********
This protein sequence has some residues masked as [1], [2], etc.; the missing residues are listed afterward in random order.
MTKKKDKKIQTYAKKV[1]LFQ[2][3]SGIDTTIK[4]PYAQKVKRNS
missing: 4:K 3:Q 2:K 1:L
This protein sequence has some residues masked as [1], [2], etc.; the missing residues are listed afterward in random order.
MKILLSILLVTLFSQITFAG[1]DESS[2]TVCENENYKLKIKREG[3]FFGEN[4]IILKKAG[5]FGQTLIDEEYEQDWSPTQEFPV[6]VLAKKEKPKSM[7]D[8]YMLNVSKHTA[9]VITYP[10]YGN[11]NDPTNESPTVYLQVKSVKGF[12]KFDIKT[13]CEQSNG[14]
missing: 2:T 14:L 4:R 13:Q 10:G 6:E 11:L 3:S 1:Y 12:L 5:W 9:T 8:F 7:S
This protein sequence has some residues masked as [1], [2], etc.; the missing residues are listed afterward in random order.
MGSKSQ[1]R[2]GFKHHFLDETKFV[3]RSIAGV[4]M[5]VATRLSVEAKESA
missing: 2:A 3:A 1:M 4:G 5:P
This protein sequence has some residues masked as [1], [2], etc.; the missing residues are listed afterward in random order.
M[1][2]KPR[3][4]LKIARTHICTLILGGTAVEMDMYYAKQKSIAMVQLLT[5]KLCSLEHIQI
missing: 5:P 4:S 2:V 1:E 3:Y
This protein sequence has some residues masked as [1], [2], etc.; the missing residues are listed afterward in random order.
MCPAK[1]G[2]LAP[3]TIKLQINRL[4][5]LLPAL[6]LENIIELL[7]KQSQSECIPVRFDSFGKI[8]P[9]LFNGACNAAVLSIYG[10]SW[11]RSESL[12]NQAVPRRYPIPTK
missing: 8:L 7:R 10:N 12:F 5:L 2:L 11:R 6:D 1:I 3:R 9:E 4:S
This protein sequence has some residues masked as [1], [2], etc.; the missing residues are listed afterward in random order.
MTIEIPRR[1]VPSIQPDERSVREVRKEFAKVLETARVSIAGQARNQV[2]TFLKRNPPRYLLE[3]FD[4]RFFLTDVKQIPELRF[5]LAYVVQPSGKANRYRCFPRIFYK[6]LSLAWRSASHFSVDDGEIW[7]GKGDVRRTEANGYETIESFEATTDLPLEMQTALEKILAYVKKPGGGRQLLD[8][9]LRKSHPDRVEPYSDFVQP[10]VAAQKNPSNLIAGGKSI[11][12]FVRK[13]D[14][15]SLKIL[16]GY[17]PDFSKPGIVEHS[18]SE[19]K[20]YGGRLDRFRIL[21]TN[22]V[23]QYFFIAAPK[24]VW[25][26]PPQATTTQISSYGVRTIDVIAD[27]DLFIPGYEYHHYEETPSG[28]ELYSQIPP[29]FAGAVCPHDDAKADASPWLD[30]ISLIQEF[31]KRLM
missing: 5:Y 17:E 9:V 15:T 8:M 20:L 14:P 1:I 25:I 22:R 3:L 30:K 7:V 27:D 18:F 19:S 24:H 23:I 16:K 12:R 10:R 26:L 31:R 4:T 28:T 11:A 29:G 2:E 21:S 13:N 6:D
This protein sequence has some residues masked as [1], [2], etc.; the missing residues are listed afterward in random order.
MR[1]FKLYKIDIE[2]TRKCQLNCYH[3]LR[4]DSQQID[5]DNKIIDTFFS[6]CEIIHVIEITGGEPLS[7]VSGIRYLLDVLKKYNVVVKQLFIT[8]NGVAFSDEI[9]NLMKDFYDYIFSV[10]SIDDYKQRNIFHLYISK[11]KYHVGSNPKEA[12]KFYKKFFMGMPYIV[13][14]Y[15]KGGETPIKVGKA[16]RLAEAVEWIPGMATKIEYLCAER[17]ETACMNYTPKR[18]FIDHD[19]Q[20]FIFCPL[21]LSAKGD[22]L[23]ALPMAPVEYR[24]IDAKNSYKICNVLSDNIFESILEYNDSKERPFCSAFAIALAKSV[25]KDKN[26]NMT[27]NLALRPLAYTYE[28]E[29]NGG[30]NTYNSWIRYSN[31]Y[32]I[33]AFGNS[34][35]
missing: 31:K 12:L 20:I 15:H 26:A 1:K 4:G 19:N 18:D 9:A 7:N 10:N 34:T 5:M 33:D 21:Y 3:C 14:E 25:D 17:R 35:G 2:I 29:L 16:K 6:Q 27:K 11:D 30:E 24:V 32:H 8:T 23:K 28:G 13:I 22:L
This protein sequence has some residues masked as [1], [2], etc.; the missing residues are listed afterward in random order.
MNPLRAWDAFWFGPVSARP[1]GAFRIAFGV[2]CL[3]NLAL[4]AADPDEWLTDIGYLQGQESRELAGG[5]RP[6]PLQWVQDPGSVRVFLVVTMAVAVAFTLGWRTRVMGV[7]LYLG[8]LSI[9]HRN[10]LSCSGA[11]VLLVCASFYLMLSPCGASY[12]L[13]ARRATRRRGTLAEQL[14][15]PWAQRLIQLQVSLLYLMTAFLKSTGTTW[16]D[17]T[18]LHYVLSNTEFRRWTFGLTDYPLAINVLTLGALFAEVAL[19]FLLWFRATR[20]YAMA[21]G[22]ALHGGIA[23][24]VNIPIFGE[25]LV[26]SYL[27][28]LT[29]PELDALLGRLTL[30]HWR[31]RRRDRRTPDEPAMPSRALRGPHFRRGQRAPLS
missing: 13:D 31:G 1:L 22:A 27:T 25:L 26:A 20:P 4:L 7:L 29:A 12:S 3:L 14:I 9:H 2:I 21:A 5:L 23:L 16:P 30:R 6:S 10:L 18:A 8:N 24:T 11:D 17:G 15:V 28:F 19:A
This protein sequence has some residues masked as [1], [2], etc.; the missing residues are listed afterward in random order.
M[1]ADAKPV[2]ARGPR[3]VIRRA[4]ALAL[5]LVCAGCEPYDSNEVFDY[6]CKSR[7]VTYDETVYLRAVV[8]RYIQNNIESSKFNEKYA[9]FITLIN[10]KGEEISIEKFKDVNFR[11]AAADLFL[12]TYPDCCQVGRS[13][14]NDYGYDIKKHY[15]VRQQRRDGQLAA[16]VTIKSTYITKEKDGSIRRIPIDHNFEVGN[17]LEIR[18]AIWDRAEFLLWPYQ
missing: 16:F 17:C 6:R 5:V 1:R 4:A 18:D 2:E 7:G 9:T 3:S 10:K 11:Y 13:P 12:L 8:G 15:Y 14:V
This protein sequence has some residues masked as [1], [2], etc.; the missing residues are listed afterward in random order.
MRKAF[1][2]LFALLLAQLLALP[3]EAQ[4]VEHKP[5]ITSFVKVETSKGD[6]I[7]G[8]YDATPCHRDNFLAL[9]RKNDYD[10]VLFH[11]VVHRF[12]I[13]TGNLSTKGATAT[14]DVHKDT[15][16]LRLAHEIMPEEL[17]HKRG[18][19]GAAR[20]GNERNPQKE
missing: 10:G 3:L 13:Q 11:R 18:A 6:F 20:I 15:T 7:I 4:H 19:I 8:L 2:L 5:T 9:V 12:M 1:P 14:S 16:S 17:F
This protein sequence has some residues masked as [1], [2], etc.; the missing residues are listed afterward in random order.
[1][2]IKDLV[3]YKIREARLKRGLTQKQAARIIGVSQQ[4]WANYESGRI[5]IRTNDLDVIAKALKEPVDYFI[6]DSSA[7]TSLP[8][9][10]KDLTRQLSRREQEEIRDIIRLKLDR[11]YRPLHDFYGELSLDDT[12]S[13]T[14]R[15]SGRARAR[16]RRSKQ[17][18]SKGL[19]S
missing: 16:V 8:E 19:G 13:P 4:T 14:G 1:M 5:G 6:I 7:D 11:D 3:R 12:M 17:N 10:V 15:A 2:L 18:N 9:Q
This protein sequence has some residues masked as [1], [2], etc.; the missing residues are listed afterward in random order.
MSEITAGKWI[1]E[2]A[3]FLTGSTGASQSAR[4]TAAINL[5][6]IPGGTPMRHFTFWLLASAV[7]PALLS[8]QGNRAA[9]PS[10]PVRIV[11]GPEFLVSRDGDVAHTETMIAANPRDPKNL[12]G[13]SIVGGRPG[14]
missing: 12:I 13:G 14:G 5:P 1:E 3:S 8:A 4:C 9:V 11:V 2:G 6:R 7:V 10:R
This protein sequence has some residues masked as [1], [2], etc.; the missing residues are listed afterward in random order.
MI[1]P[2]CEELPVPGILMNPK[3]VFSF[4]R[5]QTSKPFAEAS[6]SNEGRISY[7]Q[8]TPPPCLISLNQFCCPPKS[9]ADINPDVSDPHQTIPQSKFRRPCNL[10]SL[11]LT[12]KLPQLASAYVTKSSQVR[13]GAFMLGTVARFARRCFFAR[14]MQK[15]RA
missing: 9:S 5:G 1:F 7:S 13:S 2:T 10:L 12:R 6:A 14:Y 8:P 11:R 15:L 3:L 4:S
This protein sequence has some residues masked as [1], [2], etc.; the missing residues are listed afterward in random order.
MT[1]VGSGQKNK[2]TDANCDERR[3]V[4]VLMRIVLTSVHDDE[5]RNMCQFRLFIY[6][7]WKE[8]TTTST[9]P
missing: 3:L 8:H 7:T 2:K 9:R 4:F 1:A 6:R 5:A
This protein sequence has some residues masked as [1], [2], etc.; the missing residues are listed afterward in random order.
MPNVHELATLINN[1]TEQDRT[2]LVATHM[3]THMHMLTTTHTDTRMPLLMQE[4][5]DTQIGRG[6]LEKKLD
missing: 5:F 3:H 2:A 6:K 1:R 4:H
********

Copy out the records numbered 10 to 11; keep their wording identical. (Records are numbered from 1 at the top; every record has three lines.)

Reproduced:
This protein sequence has some residues masked as [1], [2], etc.; the missing residues are listed afterward in random order.
MRKAF[1][2]LFALLLAQLLALP[3]EAQ[4]VEHKP[5]ITSFVKVETSKGD[6]I[7]G[8]YDATPCHRDNFLAL[9]RKNDYD[10]VLFH[11]VVHRF[12]I[13]TGNLSTKGATAT[14]DVHKDT[15][16]LRLAHEIMPEEL[17]HKRG[18][19]GAAR[20]GNERNPQKE
missing: 10:G 3:L 13:Q 11:R 18:A 6:F 20:I 15:T 7:I 4:H 19:I 8:L 2:L 5:T 9:V 12:M 1:P 14:S 16:S 17:F
This protein sequence has some residues masked as [1], [2], etc.; the missing residues are listed afterward in random order.
[1][2]IKDLV[3]YKIREARLKRGLTQKQAARIIGVSQQ[4]WANYESGRI[5]IRTNDLDVIAKALKEPVDYFI[6]DSSA[7]TSLP[8][9][10]KDLTRQLSRREQEEIRDIIRLKLDR[11]YRPLHDFYGELSLDDT[12]S[13]T[14]R[15]SGRARAR[16]RRSKQ[17][18]SKGL[19]S
missing: 16:V 8:E 19:G 13:P 4:T 14:G 1:M 5:G 6:I 7:D 11:D 3:R 12:M 17:N 10:V 15:A 2:L 18:N 9:Q